Get the app today! Download iPhone App Download Android App

Cameroon Seeks To Improve Cocoa Bean Quality After Declines

Published on Sep 13 2017 1:10 PM in Supply Chain tagged: Chocolate / Africa / cocoa / Cameroon

Cameroon Seeks To Improve Cocoa Bean Quality After Declines

Cameroon is taking steps to encourage farmers to grow better quality cocoa after a deterioration in last year’s crop resulted in lower prices for the country’s beans.

About 90% of Cameroon’s cocoa exports in the season through July were classed as Grade 2, the second of three quality ratings for beans, according to Trade Minister Luc Magloire Atangana Mbarga. That compared with 97% previously and meant that Cameroonian cocoa was about 200 CFA Francs ($0.37) per kilogram cheaper than international prices for the chocolate ingredient, he said.

Cameroon, the world’s fifth-largest cocoa producer, has distributed 1,800 new, modern dryers to farmers to help reduce the smoky smell and high moisture content that meant the country’s beans fetched lower prices last season, the minister said in an interview in Yaounde, the capital. The government has also announced incentives for growers that produce the best quality cocoa.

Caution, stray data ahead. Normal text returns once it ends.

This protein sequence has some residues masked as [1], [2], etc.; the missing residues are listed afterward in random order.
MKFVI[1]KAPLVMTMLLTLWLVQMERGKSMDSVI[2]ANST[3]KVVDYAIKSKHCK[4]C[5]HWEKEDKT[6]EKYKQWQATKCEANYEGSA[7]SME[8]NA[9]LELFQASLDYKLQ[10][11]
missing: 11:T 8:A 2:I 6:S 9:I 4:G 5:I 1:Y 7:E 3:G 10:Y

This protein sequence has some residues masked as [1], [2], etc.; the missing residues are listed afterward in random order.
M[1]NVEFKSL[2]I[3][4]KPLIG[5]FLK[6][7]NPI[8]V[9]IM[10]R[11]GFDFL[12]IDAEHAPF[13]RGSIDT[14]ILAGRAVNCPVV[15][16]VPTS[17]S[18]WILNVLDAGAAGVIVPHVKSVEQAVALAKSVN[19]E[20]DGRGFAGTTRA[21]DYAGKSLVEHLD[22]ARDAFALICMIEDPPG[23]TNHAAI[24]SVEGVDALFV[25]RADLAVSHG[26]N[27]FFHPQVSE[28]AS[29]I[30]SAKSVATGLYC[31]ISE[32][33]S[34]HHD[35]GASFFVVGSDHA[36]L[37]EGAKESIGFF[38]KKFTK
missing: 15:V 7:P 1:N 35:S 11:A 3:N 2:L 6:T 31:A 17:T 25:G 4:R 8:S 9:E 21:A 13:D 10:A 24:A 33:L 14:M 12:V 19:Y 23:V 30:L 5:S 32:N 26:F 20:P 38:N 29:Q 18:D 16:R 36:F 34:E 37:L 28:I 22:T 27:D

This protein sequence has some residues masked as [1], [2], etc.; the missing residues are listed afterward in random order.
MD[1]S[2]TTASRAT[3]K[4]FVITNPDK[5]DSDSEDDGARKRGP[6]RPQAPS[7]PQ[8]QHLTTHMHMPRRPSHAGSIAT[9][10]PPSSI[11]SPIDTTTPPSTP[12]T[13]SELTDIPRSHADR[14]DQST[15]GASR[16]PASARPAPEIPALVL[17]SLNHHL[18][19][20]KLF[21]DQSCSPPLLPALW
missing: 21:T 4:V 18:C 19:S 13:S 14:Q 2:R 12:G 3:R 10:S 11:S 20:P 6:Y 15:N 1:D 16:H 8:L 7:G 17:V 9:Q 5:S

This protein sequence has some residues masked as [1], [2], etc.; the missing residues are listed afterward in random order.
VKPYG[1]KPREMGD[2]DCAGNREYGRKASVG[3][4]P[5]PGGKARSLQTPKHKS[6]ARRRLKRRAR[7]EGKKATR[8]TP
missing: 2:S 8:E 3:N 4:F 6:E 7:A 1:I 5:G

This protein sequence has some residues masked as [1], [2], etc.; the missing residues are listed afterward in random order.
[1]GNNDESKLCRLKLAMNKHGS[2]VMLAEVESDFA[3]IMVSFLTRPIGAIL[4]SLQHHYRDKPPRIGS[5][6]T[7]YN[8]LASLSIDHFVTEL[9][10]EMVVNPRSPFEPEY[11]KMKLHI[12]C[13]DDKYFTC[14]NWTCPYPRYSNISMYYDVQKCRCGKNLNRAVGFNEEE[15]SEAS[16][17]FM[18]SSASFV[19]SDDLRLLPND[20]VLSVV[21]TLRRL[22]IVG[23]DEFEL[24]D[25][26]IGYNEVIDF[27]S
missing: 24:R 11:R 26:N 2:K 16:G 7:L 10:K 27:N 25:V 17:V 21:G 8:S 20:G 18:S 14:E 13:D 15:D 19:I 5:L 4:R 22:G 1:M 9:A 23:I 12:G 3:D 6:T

Annual Production

Cameroon produced 231,642 metric tonnes of cocoa in the 12 months through July, 14% lower than a year earlier.

Unfavorable weather, lower bean prices and deteriorating road conditions contributed to the decline, as farmers turned to more profitable crops such as plantains and corn, said National Cocoa and Coffee Board Managing Director Michael Ndoping.

The government is hoping that a 50% cut in the cocoa export levy will result in better prices to farmers and encourage them to stick with the crop, the minister said.

The state is also setting up training facilities in the main growing hubs and will aim to instruct 4,000 farmers a year in growing techniques.

News by Bloomberg, edited by ESM. Click subscribe to sign up to ESM: The European Supermarket Magazine.

Share on Facebook Share on Twitter Share on Google+ Share on LinkedIn Share on Tumblr Share via Email